The surface treatments of the future

Together with his team, Lauri Rautkari, the Assistant Professor of Wood Materials Science and Technology at Aalto University, is researching wood surface treatments and their possibilities. Currently, the best known wood modification methods are heat treatment and acetylation.

All modifications, whether based on chemical, biological, or physical treatments, cause permanent changes to the treated wood. Modifications can be used to improve durability; for example, by improving wood’s moisture resistance, or to simply increase a wood product’s visual appeal. No toxic substances are used in these modifications. Modifications can introduce a virtually infinite amount of new functional properties.

Read the article in Finnish: Tulevaisuuden pintakäsittelyt

Replacing lignin with polymers can make wood transparent, adding magnetic nanoparticles to cell cavities can make wood magnetic, and treating wood to have a glow has potential uses in the furniture industry. With added pressure, wood could become more dense than steel. Algae and lichen on wood surfaces could give facades a striking yet very natural look. The surface treatment products of the future have virtually endless potential!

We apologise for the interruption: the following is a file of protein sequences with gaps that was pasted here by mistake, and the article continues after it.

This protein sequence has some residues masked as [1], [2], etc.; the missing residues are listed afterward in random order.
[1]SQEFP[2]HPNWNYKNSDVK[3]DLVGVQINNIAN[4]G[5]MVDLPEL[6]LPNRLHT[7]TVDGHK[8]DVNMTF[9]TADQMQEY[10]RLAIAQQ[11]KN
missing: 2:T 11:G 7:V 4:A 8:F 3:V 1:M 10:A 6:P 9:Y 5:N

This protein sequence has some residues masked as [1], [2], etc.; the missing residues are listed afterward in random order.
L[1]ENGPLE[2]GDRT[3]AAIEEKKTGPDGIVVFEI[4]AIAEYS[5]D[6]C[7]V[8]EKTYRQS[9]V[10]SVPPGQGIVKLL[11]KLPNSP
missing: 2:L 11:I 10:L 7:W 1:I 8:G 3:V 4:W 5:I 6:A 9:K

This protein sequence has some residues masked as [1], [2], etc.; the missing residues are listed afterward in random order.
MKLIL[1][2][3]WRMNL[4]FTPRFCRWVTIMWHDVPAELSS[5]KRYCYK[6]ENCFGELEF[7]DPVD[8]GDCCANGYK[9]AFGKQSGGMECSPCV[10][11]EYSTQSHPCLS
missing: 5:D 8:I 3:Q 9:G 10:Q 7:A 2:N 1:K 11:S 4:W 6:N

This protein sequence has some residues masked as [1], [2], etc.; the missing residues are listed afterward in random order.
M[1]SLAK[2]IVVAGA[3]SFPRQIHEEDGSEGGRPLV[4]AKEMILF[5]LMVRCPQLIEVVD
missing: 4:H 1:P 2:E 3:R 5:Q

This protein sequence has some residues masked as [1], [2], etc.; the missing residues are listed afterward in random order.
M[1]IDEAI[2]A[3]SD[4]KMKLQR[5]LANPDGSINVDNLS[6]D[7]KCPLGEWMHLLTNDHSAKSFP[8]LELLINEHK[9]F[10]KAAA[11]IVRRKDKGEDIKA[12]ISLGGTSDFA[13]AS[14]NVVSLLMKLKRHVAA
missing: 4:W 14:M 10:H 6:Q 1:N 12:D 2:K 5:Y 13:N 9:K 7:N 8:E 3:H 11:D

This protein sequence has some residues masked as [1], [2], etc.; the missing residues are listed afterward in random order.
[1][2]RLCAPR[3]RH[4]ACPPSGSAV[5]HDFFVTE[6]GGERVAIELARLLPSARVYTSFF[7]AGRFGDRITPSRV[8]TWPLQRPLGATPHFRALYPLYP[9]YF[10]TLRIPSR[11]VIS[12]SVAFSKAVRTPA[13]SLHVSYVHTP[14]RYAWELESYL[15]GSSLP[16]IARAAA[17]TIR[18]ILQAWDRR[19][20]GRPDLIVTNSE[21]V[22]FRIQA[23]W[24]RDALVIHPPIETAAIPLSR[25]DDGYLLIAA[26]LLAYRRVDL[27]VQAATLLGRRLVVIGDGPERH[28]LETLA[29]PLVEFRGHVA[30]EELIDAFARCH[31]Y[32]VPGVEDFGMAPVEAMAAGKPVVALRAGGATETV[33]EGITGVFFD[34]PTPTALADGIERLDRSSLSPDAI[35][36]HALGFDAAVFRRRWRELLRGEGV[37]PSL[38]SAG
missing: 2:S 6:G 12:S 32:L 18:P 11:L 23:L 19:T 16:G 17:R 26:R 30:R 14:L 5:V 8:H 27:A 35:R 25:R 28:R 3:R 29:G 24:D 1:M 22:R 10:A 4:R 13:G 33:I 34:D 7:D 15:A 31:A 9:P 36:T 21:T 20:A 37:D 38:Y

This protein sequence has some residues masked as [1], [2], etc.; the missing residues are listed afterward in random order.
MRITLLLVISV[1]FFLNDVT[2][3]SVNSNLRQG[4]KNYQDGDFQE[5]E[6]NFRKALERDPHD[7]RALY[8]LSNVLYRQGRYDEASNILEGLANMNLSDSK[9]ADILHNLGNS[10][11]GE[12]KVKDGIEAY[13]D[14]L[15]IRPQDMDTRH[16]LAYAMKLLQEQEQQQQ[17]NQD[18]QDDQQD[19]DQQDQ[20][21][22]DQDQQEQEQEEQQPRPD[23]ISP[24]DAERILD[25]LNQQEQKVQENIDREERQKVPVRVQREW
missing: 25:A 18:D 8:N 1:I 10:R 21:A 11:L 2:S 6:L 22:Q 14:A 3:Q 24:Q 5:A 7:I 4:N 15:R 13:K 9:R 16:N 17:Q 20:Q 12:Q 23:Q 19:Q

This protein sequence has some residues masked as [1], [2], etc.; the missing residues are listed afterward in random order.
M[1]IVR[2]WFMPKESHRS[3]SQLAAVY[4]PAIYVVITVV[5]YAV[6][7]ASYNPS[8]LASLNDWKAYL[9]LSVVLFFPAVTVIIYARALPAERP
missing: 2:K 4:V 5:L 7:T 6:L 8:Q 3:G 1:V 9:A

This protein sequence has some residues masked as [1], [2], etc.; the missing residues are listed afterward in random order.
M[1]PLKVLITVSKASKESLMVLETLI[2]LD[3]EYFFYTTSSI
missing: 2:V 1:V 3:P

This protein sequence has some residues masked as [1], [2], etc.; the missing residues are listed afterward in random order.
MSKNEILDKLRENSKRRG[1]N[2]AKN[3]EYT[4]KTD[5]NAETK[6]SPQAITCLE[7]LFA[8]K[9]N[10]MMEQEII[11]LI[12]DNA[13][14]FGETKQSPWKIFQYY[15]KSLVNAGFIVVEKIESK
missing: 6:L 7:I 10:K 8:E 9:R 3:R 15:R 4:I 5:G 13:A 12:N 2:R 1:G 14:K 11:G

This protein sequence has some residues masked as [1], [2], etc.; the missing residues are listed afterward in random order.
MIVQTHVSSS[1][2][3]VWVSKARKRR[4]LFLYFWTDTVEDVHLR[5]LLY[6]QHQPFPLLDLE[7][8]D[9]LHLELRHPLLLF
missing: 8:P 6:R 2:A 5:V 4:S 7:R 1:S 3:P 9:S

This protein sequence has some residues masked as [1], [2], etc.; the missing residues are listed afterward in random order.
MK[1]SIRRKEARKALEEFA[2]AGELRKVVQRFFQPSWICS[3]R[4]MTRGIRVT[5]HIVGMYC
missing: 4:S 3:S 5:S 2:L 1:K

At the same time, Rautkari reminds us that it makes sense to evaluate whether the wood at a given construction site actually needs to be surface-treated at all or whether it could be left alone to gain a natural grey patina over time – as numerous buildings have done throughout history.

Lignin as a wood preservative in construction

A non-toxic industrial by-product has been developed into a very wear-resistant wood preservative.

Lignin has several advantages over many current synthetic and bio-based coatings. It has very good antibacterial and UV protection properties, for example. It also retains the breathability and roughness of wood. “At present, wood preservatives are oil-based and often contain substances that are harmful to the environment. In future, we will be researching the development of elasticity in coatings, among other things”, says Monika Österberg, Professor at Aalto University.

For more information, see: https://www.aalto.fi/en/news/bio-based-coating-for-wood-outperforms-traditional-synthetic-options

Lauri Rautkari’s presentation on August 13th, 2021 at the “Puhutaan puusta” (Let’s talk about wood) discussion club can be seen on the Museum of Finnish Architecture’s Youtube channel

The article has been published in October 2021 in Wood magazine 2/2021.

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